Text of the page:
Haycarb mulls new overseas plant
Haycarb, the Hayleys subsidiary making coconut shell charcoal-based activated carbon, plans to set up another overseas plant to reduce dependence on local supplies and anticipates increased demand and higher prices for its product, largely driven by growth in China.

Managing Director Ananda Hettiarachchy said charcoal supplies were improving after last year's shortage which led to a sharp dip in company profits but that the government should prevent raw material being exported without value addition when local industry can use it.

The commissioning of the Recogen charcoaling and power plant, which was delayed, should help ease the difficulties in getting raw material supplies. "We're looking at setting up another overseas plant to reduce dependence on Sri Lankan charcoal so we have a wider base of supply and to increase our supply capacity," Hettiarachchy said.

"We now see an increase in the world market in demand for activated carbon, some of it from China perhaps because of Western investments." The Chinese demand has put pressure on charcoal prices in countries like Indonesia and the Philippines and should help push up prices.

"We should see an increase in production volume and coconut shell carbon could find niche markets with the bottom end being met with other raw materials such as coal," Hettiarachchy said. Coconut has an inherent advantage over other types such as coal and wood-based carbon because of its hardness and high retentivity, its pore structure being finer than coal.

Activated coconut shell carbon is used in the gold mining industry to recover gold from ore, as well as in air and water purification areas such as gas masks, protective military suits, cigarette filters, odour removal and tap water filters.

Hettiarachchy said Haycarb should do better this year than in the year ended March 31, 2004 when group pre-tax profits fell sharply to Rs 84 million - a downturn of 63 percent. The shortage of charcoal was a result of the lagged effects of drought which reduced the coconut crop.

The company was forced to reduce sales and import charcoal. The shortage pushed charcoal prices up to $215 a tonne from $110 two years ago. Even now Haycarb is importing charcoal to ensure customers do not suffer but faced difficulties since charcoal is classified as a hazardous material and not every shipping line accepts it.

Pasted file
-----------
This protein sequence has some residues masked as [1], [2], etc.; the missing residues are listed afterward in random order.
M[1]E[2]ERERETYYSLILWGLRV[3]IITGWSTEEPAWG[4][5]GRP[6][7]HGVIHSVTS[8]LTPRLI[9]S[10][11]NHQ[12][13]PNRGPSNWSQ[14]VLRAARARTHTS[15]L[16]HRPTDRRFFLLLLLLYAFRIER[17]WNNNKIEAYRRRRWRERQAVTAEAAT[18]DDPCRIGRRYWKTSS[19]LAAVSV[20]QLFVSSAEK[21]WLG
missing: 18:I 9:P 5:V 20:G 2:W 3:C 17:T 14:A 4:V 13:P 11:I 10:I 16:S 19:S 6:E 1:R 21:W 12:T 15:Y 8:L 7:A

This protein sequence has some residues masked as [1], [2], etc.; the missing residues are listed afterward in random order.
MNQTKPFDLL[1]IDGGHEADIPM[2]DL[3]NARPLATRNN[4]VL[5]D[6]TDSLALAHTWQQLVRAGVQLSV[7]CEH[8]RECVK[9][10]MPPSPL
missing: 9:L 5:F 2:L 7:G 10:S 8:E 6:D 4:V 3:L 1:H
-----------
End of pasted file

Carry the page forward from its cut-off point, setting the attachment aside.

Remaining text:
The company is also increasing capacity in its Thai plant and adding one more kiln to make new carbon. It already has a separate plant there to recycle carbon. Hettiarachchy explained that when the coconut crop falls the amount available for industry comes down since what goes for domestic consumption does not change because of Sri Lankan eating habits.

Collecting the large amount of shells discarded as waste from households is not economically viable. "So a shortage has a huge effect on shell availability for conversion to charcoal." Hettiarachchy said a reversal of the earlier trend where world activated carbon production capacity was more than the demand, causing prices to fall, was now evident with demand increasing in excess of supply.

Sri Lanka has a charcoal production capacity 45-50,000 MT. "The indications this year are that the crop is improving. The shell supply has improved but not to the extent anticipated." Also, charcoal is being exported with about 6-8,000 MT being shipped to some European countries and at times even to India when it has low crop. Charcoal fetches $250 per tonne in India now.

"We feel the government should prevent any raw material being exported without value addition when it is not in excess of the requirements of local industry," Hettiarachchy said. Haycarb's supply shortages should ease with the commissioning of its Recogen charcoaling and power plant subsidiary.

Its start up was delayed because of teething problems with the first of five modules and also because the company felt it prudent to wait for coconut shell availability to improve before commissioning the plant which is a new process that has been patented.

It will eventually have the capacity to make 30,000 MT of charcoal annually. "We have had to be ultra-careful in commissioning it so it has taken a little longer. Now we've corrected most of the bugs and hope to re-start by the end of July," Hettiarachchy said.

"And for the charcoaling plant to be viable we need to produce power - if not the cost of production would be too much." Hettiarachchy said the Ceylon Electricity Board's decision to reduce the price paid for power this year took the company by surprise as it expected the tariff to go up.

"There's no logical explanation. We have made representations and hope the government will look at it in a reasonable manner. We use a renewable resource to produce power and these should be looked at favourably and given incentives as they save foreign exchange."

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